Comment Comments (3) | Permalink | Most recent comment: Jun 13, 2014 10:55 AM PDT

LEGO® Castle King's Castle Siege
LEGO® Castle King's Castle Siege
Offered by Kent Toys
Price: $349.95
12 used & new from $299.99

20 of 21 people found the following review helpful
4.0 out of 5 stars Not Your 1980s LEGO Castle, December 29, 2008
= Durability:4.0 out of 5 stars  = Fun:4.0 out of 5 stars 
LEGO castles have been produced roughly every other year since the early 1980s and most of them have a trait that this one lacks: a base plate. That being said, I think that LEGO took the Castle series in a new direction with this move. Until this set, LEGO always released their castles on solid base plates with hills and valleys, making the castles seem formidable, while being constructed with less pieces and remaining static in nature. The new 2008 castle leaves the entire base on solid ground with detachable corners and walls and a removable tower, making the entire set far more variable, expanding play and display tremendously.

Another error of some castles have been the reuse of the same "generic" castle minifigures, often available in other smaller sets. While this is still the case here, the use of more faces has expanded the available minifig combinations. The inclusion of the red evil dragon also creates a feeling of newness with this castle, while at the same time providing a valid enemy for the castle folk. Four skeletons reinforce this feeling of good vs. evil (hence Castle Siege!).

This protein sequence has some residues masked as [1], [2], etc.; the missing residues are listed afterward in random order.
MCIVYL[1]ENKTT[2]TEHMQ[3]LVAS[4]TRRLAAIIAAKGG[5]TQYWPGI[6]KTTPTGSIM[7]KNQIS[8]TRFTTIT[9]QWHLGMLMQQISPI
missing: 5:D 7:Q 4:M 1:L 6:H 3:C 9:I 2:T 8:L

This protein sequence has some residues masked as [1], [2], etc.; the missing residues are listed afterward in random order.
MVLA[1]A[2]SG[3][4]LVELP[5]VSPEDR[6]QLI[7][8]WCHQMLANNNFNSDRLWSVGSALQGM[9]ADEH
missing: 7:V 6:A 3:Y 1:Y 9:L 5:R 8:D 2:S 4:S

Overall, I think that this is a very nice castle with many opportunities for expansion using other Castle sets and a level of variability not available since the Harry Potter and the Chamber of Secrets castle. I would not consider it an advanced set, but it feels like a nearly complete set. The only criticism I really have is that the courtyard in the center of the castle feels very bare, much like Fort LEGOREDO in the late 1990s. Unlike LEGOREDO, however, there are many accessory sets that can help fill this space, especially the 2008 LEGO Advent Calendar (no longer available). Ultimately, I recommend this set for any fan of the LEGO Castle theme, but if you are seeking a castle like those of the 1980s and 90s, this will probably not satisfy you. This fortress is designed for a new age of LEGO Castles (II)!